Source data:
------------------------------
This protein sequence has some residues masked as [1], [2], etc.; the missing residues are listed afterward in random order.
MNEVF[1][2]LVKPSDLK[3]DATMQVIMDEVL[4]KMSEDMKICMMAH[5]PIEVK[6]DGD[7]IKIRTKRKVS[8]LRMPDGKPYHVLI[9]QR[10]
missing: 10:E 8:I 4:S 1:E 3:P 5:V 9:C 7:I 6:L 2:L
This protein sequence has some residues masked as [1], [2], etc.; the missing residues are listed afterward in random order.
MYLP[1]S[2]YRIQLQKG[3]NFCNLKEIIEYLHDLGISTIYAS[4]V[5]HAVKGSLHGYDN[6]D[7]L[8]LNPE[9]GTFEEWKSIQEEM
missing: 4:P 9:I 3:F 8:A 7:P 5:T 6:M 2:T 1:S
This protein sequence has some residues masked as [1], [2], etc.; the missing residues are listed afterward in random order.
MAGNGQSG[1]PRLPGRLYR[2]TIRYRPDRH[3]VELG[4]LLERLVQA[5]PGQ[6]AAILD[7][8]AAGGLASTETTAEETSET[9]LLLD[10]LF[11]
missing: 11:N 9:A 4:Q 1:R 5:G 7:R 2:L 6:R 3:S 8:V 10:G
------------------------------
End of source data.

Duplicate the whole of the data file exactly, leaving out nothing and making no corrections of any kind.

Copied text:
This protein sequence has some residues masked as [1], [2], etc.; the missing residues are listed afterward in random order.
MNEVF[1][2]LVKPSDLK[3]DATMQVIMDEVL[4]KMSEDMKICMMAH[5]PIEVK[6]DGD[7]IKIRTKRKVS[8]LRMPDGKPYHVLI[9]QR[10]
missing: 10:E 8:I 4:S 1:E 3:P 5:V 9:C 7:I 6:L 2:L
This protein sequence has some residues masked as [1], [2], etc.; the missing residues are listed afterward in random order.
MYLP[1]S[2]YRIQLQKG[3]NFCNLKEIIEYLHDLGISTIYAS[4]V[5]HAVKGSLHGYDN[6]D[7]L[8]LNPE[9]GTFEEWKSIQEEM
missing: 4:P 9:I 3:F 8:A 7:P 5:T 6:M 2:T 1:S
This protein sequence has some residues masked as [1], [2], etc.; the missing residues are listed afterward in random order.
MAGNGQSG[1]PRLPGRLYR[2]TIRYRPDRH[3]VELG[4]LLERLVQA[5]PGQ[6]AAILD[7][8]AAGGLASTETTAEETSET[9]LLLD[10]LF[11]
missing: 11:N 9:A 4:Q 1:R 5:G 7:R 2:L 6:R 3:S 8:V 10:G